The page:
Tuesday, 20 August 2013

Edinburgh Fringe - first day entertainment, Gretchen Frage and Henning Wehn

The real trick to booking a short break to the Edinburgh Fringe is to have one or two things planned and booked before you go up and leave the rest to chance. That way you're not too overwhelmed when you get there as you will have some structure already in place, but will still have lots of time to take in the shows that take your fancy on the Royal Mile or via the fantastic official Edinburgh Fringe app. The app gives you everything on at every time for the whole month - so if you've got a slot to fill from 3pm - 6pm that day, you simply put in the times and order your tickets directly. Of course you will still need to make sure you can collect tickets from the various Fringe box offices when needs be.

I do realise I am writing this right at the end of this year's Fringe (well there are a few days left but not many) but having made my third trip to Edinburgh I do feel that any snippets of advise I have will be just as relevant next year so get that trip planned!

We arrived (after a 7 hour drive up from London) at around 4pm and our first show, Henning Wehn's Authentic German Christmas Do wasn't until 7ish. So using our app (there's a first time for everything) we went on the hunt for something good to see. Coming across Student Medics performing A Midwife Crisis at Space at The Surgeon's Hall we went down there in the hope of buying tickets on the door. Of course it was sold out but the bright and smiley girl on the ticket office managed to sell us into Love: Gretchen Frage and we decided to take a punt on it. By the way Gretchen Frage is a play on the German 'Gretchenfrage' which means 'crucial question'.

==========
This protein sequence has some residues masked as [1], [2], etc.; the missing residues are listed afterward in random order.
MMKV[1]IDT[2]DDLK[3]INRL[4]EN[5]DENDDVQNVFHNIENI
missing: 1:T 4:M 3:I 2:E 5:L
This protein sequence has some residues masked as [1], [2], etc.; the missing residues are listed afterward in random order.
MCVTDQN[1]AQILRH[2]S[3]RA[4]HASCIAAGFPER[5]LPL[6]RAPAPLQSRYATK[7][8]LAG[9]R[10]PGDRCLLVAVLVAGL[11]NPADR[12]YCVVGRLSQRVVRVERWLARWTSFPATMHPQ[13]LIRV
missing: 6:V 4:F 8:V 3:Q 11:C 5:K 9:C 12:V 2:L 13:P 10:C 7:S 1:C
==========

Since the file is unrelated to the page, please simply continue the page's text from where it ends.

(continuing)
Seeing that we were one of about a dozen audience members, and understanding that this was the opening show, we were a bit apprehensive as to what we would find. Well, let's just say any visit to the Edinburgh fringe when you take a blind punt is always a bit risky, and it wasn't awful. But it wasn't great either. Billed as 'Gretchen Frage is on a quest: to unravel the conundrum that is love in the time of capitalism. A confessional, eclectic and whimsical journey interlacing performance art and folk music by sibling duo Lex and Lian' we were quite excited to see what this was going to turn out like. What it turned out to be was a girl with a very sweet voice and songs she had penned herself, accompanying herself on the lute and being accompanied by her brother on box/guitar/harmonica - or did I dream that. There were a couple of actors supporting the thin narrative who needed a hell of a lot more rehearsal than was evident. We did get to make paper airplanes and play sweet whistles, but I wasn't sure why her clothes were cut off at one point leaving her centre stage in a body stocking that left nothing to the imagination. Hey ho the joys of the fringe - it was only about £6 so can't really complain and it did fill an hour nicely.

The Surgeon's Hall, Edinburgh

This did, however, whet our appetites for something really good, and something really good was what we got. Henning Wehn is 'that German comic' off the telly and radio. And he is very, very funny. We caught his show in London and seeing he had something new to offer decided to book for his Christmas spectacular while up at the Fringe. We weren't let down. He's comical, sharp, has an incredible understanding of the British vernacular and even though we were in the Caves (a large cellar underneath the street) and it was rather hot, the hour absolutely flew. I am sure he will be touring with this show nearer Christmas so I highly recommend booking tickets should it come to a town near you. His whole premise is how our Christmas drags on from January through to the following January whereas the Germans are far more ordered in their Christmas festivities which last a whole two days. The Germans obviously know how to do Christmas properly (well Christmas and a whole lot of other things as well). This show has been reprised from one he did a few years ago which I didn't see, but I can only agree that singing German Christmas carols in August somehow didn't feel wrong in a basement in Edinburgh because of the charm of our host, and the fact that you never know what stereotype he's going to tear to shreds next. I hope we see more of him on our mainstream media as he should be encouraged!

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